The Rate Is Right?

This morning, we played our own little version of a popular segment of the game show “The Price Is Right,” right here in the Application Engineering department. Brian Farno (our manager and host extraordinaire) presented us with a question (that he already knew the answer to after speaking with a current customer):

What would you expect the conveyance rate to be, for an EXAIR Model 6083 1-1/2” Aluminum Line Vac, conveying hot-melt glue pellets, across a total distance of 15 feet vertically & 100 feet horizontally? (And please note we normally have a bulk density in lbs./ft3 and/or other associated information about pipe bends, product shape etc. – but we took our best shot at it anyway).

Our office doesn't look like this.  I kinda wish it did, though...
Our office doesn’t look like this. I kinda wish it did, though…

We didn’t have those cool podiums to stand behind that recorded our answers on the screen, but here’s what we came up with:

Russ Bowman: 5 lbs per minute
Dave Woerner: 10 lbs per minute
Justin Nicholl: 8 lbs per minute
Professor Penurious: 1 lb per minute (Insert $1 bid joke here)

Now, we had all referenced our wealth of data charts for conveyance rates with our Line Vac product series. We used several very different materials over a few different lengths/heights, and use that data to estimate what a user might expect to see, based on how close their application is to our actual test conditions. I actually used this data for my answer – a 1-1/2” Aluminum Line Vac conveyed tumbling media (64 lbs/cu ft; the lowest bulk density material we tested for) at a rate of about 5-1/2 lbs/minute, going 20 feet vertically.

Left: hot-melt glue pellets.  Right: tumbling media
Left: hot-melt glue pellets. Right: tumbling media

Turns out, Dave came the closest without going over: they were actually getting a little over 11 lbs per minute…again, going 15 feet up and 100 feet over. The user was so pleased with the results, they’re incorporating a Line Vac in a similar application, involving hot-melt glue pillows. We’ve now added their data to our database and are pleased with the knew knowledge.

If you have an application involving hopper loading, bulk material conveying, chip removal, parts transfer, etc., and would like to find out how an EXAIR Line Vac can help, give me a call. We might both be impressed with the results. Come on down!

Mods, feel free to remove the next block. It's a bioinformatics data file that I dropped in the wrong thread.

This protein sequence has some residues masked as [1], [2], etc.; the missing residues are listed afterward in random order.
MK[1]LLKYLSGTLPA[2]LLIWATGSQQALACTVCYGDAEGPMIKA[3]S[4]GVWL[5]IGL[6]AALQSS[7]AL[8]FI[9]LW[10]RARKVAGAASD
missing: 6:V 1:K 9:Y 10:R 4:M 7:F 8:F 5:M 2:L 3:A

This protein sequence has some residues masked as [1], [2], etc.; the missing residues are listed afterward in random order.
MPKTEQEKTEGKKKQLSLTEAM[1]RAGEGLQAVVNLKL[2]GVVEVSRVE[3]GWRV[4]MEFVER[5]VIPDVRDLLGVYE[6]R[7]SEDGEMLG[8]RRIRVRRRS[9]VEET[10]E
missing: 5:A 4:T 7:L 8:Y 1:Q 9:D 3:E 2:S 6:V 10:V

Professor Penurious, by the way, is still concentrating on hosting the game shows.  Stay tuned…

Russ Bowman
Application Engineer
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Floating Plates With Compressed Air

Yesterday, I had the opportunity to work with a customer who was familiar with our product and was looking to roll out EXAIR’s Super Air Nozzle in various parts of the plant. Before purchasing our products, the customer was using (4) open 5/16″ aluminum tubing to move or “float” a 12 inches by 12 inches plate of aluminum. This plate is .187 inches thick and needed to be moved six inches against the wall of their conveyor. The (4) open tubes moved the plate, but the customer had some safety concerns. First, the open pipes violated the OSHA standard 1910.242(b) that any open pipe that can be dead ended must only be pressurized to 30 PSIG. Second, to move the plate successfully the shop pressure needed increase to 100 PSIG which increases the amount of load on the compressor and could lead to higher maintenance in the future. Finally, the noise level of open pipes was well over 110 dBA which was another OSHA violation.

1132ss

Considering all of these problems the customer contacted me, looking for an air nozzle to use instead of the open pipe. After a short discussion we decided to try (3) HP 1125 nozzles. Once the customer installed the air nozzles, they only used 2 of the air nozzles, and they were able to move the plate easily across the conveyor. This netted them several key results. The most noticeable at the plant was how quiet the operation became. Instead of dealing with noise levels in excess of 110 dBa (which is equivalent to the noise level of a turbo-fan aircraft at take off)  the HP1125 comes in at 83 dBA which is roughly the noise of a milling machine.  This was much more pleasant to the operator and any plant passersby.  The most important was the operation now complied with OSHA safety requirement of 1910.242(b).  Because of the width of the Flat Nozzle and the overhang of the cap, the nozzle can not be dead ended.  Since the unit can not be dead ended, pressure above 30 PSIG can be safely used.  Finally, the most economically result was that the air savings for the units.

The 5/16 tube had an ID of .183 and was 18″ long. When supplying it with 100 PSIG of compressed air, it will flow 22.8 SCFM of compressed air, so the customer was using 91.3 SCFM. The HP1125 nozzle uses 37 SCFM at 80 PSIG, so they were able to use 74 SCFM, which means each minute they were using 17.3 fewer cubic feet. At a cost of $0.25 per 1,000 Cubic feet, the HP1125 saved $0.26 per hour or $6.23 per day or $1,557 per year with 250 working days.

Replacing (4) open tubes with (2) HP1125 Flat Super saved $1,557 per year in compressed air savings, an OSHA violation, employees hearing, and lowered the system pressure from 100 psi to 80 psi.  Needless to say the customer was sold on the benefits on our products, and is looking for any more open pipes in his facility.

Dave Woerner
Application Engineer
Davewoerner@EXAIR.com
@EXAIR_DW